2. To nominate to which of His creditors (to whom He owes money) He has sold her.

The implied answers are negative. The last part of the verse explains why the relationship has broken down and who has initiated it! The questions are answered in the reverse order:

“Behold, for your iniquities have ye sold  yourselves” (cp allusion Romans 7:14), and  For your transgressions is your mother put away.”

They were responsible for the breach in the  relationship: Yahweh had been forsaken, and their  iniquities and transgressions against His laws had caused the separation. These thoughts are virtually  repeated in 59:1–2: “Behold, Yahweh’s hand is not  shortened, that it cannot save… But your iniquities  have separated between you and your God, and  your sins have hid his face from you, that he will not hear.”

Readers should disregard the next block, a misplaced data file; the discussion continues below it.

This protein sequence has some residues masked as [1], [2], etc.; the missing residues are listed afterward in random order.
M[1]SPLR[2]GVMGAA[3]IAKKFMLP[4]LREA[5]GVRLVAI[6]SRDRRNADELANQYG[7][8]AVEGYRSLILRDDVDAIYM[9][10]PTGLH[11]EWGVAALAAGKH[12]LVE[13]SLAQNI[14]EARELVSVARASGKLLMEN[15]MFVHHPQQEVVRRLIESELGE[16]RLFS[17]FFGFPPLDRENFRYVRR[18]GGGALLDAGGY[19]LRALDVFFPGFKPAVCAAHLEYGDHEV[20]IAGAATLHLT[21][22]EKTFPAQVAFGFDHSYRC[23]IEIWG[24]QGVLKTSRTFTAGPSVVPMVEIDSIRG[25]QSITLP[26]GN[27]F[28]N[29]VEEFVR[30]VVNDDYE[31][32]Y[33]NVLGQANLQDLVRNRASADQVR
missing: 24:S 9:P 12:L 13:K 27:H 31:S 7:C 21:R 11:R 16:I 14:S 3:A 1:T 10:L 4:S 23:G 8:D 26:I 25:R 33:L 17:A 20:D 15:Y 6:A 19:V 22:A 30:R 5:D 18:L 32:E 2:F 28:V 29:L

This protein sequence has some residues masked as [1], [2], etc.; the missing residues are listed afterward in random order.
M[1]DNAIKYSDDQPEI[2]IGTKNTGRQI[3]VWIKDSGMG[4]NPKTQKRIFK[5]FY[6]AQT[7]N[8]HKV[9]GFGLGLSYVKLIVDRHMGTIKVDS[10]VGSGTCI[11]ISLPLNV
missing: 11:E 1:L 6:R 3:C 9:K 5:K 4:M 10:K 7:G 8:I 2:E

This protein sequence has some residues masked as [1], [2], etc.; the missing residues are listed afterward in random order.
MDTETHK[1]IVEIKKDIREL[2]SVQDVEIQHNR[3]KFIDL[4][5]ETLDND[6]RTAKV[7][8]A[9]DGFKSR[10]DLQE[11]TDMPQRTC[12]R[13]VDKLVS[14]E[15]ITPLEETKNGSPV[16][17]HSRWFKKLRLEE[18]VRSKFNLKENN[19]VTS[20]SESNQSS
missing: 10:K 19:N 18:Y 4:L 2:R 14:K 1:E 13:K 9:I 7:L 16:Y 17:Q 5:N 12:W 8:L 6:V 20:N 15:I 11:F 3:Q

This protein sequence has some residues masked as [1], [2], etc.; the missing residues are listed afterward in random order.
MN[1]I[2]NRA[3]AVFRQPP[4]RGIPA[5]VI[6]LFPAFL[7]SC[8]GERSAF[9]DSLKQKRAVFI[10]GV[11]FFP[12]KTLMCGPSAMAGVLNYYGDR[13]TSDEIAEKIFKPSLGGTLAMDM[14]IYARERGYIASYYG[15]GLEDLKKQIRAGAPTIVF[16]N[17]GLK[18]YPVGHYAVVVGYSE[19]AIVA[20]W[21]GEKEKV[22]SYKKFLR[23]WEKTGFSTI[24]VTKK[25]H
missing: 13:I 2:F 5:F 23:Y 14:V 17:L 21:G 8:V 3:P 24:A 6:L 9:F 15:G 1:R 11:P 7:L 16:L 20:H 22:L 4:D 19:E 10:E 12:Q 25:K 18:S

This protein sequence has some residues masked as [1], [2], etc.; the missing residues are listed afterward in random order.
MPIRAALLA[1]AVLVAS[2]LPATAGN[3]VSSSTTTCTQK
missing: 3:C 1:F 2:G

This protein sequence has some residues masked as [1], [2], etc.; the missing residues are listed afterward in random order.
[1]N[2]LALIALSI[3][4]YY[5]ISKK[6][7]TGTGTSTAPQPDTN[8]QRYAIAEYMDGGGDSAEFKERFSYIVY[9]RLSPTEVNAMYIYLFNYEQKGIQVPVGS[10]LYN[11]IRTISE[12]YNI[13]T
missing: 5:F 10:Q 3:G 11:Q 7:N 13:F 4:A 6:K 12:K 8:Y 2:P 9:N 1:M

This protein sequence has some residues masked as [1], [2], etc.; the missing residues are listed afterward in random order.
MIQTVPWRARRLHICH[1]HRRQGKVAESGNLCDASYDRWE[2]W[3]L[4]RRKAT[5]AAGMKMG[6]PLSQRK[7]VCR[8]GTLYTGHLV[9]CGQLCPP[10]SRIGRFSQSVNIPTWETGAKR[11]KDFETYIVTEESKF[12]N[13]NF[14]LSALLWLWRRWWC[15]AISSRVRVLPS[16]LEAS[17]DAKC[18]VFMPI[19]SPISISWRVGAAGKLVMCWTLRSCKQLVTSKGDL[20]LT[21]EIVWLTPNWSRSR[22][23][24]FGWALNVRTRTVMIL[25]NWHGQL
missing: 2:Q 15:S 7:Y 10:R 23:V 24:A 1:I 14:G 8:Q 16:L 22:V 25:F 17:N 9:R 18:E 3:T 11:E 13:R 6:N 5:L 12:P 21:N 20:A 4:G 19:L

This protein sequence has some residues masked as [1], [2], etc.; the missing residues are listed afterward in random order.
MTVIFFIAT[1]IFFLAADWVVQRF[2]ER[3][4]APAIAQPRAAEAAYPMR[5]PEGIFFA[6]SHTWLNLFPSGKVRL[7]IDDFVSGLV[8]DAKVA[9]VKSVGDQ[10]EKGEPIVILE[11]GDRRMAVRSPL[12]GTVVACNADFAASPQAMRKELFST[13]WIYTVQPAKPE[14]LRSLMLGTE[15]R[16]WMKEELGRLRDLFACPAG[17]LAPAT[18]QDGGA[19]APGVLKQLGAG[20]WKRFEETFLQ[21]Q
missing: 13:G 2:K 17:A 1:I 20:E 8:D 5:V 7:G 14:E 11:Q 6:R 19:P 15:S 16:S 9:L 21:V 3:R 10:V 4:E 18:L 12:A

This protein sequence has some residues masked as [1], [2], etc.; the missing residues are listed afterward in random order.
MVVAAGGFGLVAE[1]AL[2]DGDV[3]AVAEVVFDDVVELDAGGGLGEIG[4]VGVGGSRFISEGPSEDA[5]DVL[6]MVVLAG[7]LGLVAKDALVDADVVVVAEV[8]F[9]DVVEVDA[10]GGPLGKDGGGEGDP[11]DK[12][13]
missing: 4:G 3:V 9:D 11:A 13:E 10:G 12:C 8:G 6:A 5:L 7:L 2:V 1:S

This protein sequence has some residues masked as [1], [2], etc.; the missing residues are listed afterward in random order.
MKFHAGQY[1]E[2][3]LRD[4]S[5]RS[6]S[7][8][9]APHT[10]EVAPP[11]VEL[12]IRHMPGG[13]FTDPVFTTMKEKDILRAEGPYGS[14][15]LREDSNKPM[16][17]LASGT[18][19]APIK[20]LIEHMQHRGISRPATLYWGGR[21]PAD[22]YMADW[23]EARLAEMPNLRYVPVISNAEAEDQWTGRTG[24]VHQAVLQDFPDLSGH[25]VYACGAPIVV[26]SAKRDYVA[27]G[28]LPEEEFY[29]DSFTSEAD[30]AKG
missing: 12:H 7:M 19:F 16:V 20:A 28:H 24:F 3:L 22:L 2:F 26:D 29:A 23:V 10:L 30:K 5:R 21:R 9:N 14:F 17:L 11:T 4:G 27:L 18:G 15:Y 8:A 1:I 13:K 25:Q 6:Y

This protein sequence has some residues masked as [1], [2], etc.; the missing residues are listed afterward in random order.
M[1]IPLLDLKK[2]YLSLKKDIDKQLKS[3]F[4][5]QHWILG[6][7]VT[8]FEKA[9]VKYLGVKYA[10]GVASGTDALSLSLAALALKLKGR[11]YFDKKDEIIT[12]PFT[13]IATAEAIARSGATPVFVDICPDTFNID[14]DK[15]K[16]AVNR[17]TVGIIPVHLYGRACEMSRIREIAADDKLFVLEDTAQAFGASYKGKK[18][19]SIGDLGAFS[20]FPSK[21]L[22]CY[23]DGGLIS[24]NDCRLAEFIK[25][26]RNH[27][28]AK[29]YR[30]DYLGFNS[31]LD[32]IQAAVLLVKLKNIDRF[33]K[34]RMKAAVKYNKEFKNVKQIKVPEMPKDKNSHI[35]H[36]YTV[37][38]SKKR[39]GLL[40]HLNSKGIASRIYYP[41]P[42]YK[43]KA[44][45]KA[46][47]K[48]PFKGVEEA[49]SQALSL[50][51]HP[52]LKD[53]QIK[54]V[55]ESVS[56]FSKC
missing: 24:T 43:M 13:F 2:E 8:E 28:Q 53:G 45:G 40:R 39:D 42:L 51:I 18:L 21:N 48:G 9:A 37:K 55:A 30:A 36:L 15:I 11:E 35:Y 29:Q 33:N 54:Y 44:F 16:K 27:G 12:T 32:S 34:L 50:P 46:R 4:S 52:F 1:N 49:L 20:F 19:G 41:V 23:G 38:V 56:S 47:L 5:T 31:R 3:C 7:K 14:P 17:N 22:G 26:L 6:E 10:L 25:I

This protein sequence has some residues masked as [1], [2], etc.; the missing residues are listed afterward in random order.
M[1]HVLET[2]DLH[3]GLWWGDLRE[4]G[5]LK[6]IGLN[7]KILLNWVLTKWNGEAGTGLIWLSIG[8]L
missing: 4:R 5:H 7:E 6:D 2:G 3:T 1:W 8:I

Verses 2–3 “Wherefore, when I came, was  there no man? When I called, was there none  to answer? Is my hand shortened at all, that it  cannot redeem? Or have I no power to deliver?  Behold, at my rebuke I dry up the sea, I make the rivers a wilderness: their fish stinketh,because  there is no water, and dieth for thirst. I clothe the heavens with blackness, and make sackcloth  their covering.”

“Wherefore, when I came, was their no man?  When I called, was there none to answer?” This was the sad fact. There was a total failure to respond  to Yahweh’s overtures. Later He complains that  He has “spread out [his] hands all the day unto a  rebellious people, which walketh in a way that [is]  not good, after their own thoughts” (65:2). The  claim that there was “no man” and “none to answer”  is frequently made (51:18; 59:16). This would  ultimately necessitate His involvement in human redemption. He would have to extend Himself,  His arm if the conditions were to be met! How this  would be done is explained in the Third Servant  Song that follows (50:4–9). This Servant would succeed where all others had failed. He would hear, respond and obey!